Textural Study of Vesicles in Tagish Lake (C2-ung) Meteorite Fusion Crust: Constraints on Vesicle Formation during Their Entry into the Earth’s AtmosphereOPEN ACCESS 

Xhonatan Shehaj, Stefano Caporali, Ernesto Palomba and Giovanni Pratesi

Minerals 2024, 14(1), 99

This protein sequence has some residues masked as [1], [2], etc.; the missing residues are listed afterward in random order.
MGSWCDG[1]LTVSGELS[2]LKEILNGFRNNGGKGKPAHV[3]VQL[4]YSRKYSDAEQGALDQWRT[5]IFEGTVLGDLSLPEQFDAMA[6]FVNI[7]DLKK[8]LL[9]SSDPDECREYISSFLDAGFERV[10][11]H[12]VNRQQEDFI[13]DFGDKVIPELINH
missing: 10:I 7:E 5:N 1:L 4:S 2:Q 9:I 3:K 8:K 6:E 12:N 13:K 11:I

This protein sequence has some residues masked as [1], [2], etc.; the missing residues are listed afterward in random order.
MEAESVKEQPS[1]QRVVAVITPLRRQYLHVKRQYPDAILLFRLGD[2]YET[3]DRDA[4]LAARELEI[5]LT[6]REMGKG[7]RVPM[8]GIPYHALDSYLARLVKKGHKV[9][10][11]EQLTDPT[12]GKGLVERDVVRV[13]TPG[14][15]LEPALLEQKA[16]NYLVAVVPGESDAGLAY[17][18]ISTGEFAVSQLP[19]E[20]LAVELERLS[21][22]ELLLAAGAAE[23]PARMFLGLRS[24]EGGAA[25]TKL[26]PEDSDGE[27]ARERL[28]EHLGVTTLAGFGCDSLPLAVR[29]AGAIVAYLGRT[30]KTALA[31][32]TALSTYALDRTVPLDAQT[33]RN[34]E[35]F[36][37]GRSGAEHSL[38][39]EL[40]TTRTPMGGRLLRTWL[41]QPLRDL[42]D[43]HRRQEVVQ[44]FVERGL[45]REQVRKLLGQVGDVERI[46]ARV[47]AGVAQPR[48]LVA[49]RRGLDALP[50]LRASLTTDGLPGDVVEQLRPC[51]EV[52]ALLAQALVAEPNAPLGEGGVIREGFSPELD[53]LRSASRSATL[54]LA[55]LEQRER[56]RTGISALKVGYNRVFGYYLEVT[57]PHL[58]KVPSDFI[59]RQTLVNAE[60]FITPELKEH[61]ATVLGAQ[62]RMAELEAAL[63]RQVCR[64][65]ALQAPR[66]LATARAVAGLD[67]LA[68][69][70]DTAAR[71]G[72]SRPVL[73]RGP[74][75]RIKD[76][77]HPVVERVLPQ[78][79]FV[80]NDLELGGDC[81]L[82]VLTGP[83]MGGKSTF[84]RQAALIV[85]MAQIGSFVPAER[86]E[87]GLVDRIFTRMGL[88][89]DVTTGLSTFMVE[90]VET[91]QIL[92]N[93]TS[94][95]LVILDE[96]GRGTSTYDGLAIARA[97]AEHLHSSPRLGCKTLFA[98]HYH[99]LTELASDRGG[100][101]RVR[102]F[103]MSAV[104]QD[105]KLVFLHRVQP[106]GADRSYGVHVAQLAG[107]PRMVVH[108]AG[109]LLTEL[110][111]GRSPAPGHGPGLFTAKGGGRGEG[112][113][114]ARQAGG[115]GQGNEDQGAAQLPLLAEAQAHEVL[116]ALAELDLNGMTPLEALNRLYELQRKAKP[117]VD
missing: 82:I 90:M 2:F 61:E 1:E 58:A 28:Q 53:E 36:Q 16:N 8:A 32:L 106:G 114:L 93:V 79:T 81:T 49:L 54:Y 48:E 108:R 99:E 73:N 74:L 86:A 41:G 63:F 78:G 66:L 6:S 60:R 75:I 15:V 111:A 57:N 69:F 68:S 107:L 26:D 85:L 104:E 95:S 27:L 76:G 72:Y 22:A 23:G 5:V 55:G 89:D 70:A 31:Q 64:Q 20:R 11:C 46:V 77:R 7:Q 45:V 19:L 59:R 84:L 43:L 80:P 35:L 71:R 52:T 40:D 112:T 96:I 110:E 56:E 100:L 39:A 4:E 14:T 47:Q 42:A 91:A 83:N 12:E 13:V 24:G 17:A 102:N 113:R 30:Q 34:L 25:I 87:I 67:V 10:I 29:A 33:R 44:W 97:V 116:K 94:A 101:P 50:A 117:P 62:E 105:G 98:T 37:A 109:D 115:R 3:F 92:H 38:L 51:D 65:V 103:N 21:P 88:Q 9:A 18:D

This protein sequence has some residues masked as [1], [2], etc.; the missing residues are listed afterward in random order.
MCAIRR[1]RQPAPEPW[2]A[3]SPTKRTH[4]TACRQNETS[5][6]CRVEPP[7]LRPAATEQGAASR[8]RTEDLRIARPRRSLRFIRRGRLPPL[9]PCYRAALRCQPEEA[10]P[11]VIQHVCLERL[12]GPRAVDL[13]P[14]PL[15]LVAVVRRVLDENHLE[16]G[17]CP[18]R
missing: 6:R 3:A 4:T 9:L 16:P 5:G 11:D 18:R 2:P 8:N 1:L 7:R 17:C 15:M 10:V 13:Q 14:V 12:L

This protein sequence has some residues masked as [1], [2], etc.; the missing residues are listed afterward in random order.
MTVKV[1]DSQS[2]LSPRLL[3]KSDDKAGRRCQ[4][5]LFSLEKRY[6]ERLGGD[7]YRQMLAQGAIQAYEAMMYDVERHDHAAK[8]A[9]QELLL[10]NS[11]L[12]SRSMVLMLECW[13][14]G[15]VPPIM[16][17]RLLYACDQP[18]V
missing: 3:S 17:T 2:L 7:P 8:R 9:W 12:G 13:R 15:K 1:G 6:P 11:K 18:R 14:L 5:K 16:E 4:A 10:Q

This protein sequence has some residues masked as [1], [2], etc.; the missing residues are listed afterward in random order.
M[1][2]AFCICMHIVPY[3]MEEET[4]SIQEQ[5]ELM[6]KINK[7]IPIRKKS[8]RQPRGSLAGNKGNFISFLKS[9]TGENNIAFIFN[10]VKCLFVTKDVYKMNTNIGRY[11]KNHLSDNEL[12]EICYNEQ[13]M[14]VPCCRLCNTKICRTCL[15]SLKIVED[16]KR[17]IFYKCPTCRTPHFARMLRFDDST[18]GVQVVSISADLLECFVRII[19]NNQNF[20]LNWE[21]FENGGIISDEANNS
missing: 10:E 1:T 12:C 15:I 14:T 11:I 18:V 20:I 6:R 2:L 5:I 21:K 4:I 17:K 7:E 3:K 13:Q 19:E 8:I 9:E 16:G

“Vesicles are characteristic structures within the outer layer of many stony meteorites’ fusion crusts. Although these features are well-developed in hydrated carbonaceous chondrites and some micrometeorites, their formation mechanism remains poorly understood. This study provides new insights into the understanding of physical vesiculation processes by presenting the results of vesicle size distribution (VSD)—i.e., a quantitative method for vesicle analysis—applied to the study of the Tagish Lake (C2-ung) meteorite fusion crust. Tagish Lake was chosen because it shows a scoriaceous texture and a significant number of vesicles (about 24,000 vesicles/mm2), thus allowing statistical analysis. Vesicles range from being spherical to irregular-shaped and from a few m to ~70 m (equivalent diameter) in size. Vesicle size distribution and cumulative number density analyses show a high nucleation event and a fractal distribution of the vesicle population, respectively. We suggest these features are due to disequilibrium degassing processes, which simultaneously produce continuous/accelerating vesicle nucleation and growth. Finally, possible analogies between the scoriaceous Tagish Lake fusion crust and the space-weathered “frothy layer” on the surface of Ryugu’s grains could be found in terms of vesicularity. “